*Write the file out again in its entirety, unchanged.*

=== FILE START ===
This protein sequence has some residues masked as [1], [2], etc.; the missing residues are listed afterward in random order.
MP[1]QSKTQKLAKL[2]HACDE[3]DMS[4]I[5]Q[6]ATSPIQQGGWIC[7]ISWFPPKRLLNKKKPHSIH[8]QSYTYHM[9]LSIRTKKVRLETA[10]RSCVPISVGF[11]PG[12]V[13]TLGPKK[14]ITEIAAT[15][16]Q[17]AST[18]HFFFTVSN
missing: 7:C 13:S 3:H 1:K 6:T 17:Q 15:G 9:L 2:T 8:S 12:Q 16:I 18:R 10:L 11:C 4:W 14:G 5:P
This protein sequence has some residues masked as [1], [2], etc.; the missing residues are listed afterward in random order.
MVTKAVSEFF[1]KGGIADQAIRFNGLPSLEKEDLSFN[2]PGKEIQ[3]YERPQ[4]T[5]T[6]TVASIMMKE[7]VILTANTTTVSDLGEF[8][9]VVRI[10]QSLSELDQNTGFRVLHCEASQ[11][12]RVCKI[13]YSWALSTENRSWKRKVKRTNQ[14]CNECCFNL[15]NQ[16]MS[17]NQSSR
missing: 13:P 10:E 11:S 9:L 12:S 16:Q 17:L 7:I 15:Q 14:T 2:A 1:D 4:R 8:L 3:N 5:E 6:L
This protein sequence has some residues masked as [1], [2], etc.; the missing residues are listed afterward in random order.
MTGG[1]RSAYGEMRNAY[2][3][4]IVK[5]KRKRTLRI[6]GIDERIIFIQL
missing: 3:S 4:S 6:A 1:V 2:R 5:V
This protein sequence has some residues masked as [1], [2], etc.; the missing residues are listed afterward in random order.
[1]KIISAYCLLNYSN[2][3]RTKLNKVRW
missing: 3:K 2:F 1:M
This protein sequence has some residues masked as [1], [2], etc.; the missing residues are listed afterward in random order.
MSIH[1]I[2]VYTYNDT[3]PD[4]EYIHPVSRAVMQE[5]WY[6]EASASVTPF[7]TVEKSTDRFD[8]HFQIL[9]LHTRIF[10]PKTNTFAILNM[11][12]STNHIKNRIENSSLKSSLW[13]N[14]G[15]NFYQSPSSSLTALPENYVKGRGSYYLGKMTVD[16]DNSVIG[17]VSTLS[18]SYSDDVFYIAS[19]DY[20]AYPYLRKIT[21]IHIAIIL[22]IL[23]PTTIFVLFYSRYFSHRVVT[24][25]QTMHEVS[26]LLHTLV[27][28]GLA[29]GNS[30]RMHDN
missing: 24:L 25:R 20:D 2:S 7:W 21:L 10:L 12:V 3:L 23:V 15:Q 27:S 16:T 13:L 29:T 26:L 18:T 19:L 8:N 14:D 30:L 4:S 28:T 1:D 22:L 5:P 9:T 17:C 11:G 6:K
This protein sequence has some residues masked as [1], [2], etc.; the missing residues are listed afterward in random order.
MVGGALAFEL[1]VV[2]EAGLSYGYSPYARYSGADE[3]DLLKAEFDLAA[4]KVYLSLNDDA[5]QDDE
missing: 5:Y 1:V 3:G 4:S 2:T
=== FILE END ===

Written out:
This protein sequence has some residues masked as [1], [2], etc.; the missing residues are listed afterward in random order.
MP[1]QSKTQKLAKL[2]HACDE[3]DMS[4]I[5]Q[6]ATSPIQQGGWIC[7]ISWFPPKRLLNKKKPHSIH[8]QSYTYHM[9]LSIRTKKVRLETA[10]RSCVPISVGF[11]PG[12]V[13]TLGPKK[14]ITEIAAT[15][16]Q[17]AST[18]HFFFTVSN
missing: 7:C 13:S 3:H 1:K 6:T 17:Q 15:G 9:L 2:T 8:S 12:Q 16:I 18:R 10:L 11:C 4:W 14:G 5:P
This protein sequence has some residues masked as [1], [2], etc.; the missing residues are listed afterward in random order.
MVTKAVSEFF[1]KGGIADQAIRFNGLPSLEKEDLSFN[2]PGKEIQ[3]YERPQ[4]T[5]T[6]TVASIMMKE[7]VILTANTTTVSDLGEF[8][9]VVRI[10]QSLSELDQNTGFRVLHCEASQ[11][12]RVCKI[13]YSWALSTENRSWKRKVKRTNQ[14]CNECCFNL[15]NQ[16]MS[17]NQSSR
missing: 13:P 10:E 11:S 9:L 12:S 16:Q 17:L 7:I 15:Q 14:T 2:A 1:D 4:R 8:L 3:N 5:E 6:L
This protein sequence has some residues masked as [1], [2], etc.; the missing residues are listed afterward in random order.
MTGG[1]RSAYGEMRNAY[2][3][4]IVK[5]KRKRTLRI[6]GIDERIIFIQL
missing: 3:S 4:S 6:A 1:V 2:R 5:V
This protein sequence has some residues masked as [1], [2], etc.; the missing residues are listed afterward in random order.
[1]KIISAYCLLNYSN[2][3]RTKLNKVRW
missing: 3:K 2:F 1:M
This protein sequence has some residues masked as [1], [2], etc.; the missing residues are listed afterward in random order.
MSIH[1]I[2]VYTYNDT[3]PD[4]EYIHPVSRAVMQE[5]WY[6]EASASVTPF[7]TVEKSTDRFD[8]HFQIL[9]LHTRIF[10]PKTNTFAILNM[11][12]STNHIKNRIENSSLKSSLW[13]N[14]G[15]NFYQSPSSSLTALPENYVKGRGSYYLGKMTVD[16]DNSVIG[17]VSTLS[18]SYSDDVFYIAS[19]DY[20]AYPYLRKIT[21]IHIAIIL[22]IL[23]PTTIFVLFYSRYFSHRVVT[24][25]QTMHEVS[26]LLHTLV[27][28]GLA[29]GNS[30]RMHDN
missing: 24:L 25:R 20:D 2:S 7:W 21:L 10:L 12:V 3:L 23:V 15:Q 27:S 16:T 13:L 29:T 26:L 18:T 19:L 8:N 14:D 30:L 4:S 28:T 1:D 22:L 5:P 9:T 17:C 11:G 6:K
This protein sequence has some residues masked as [1], [2], etc.; the missing residues are listed afterward in random order.
MVGGALAFEL[1]VV[2]EAGLSYGYSPYARYSGADE[3]DLLKAEFDLAA[4]KVYLSLNDDA[5]QDDE
missing: 5:Y 1:V 3:G 4:S 2:T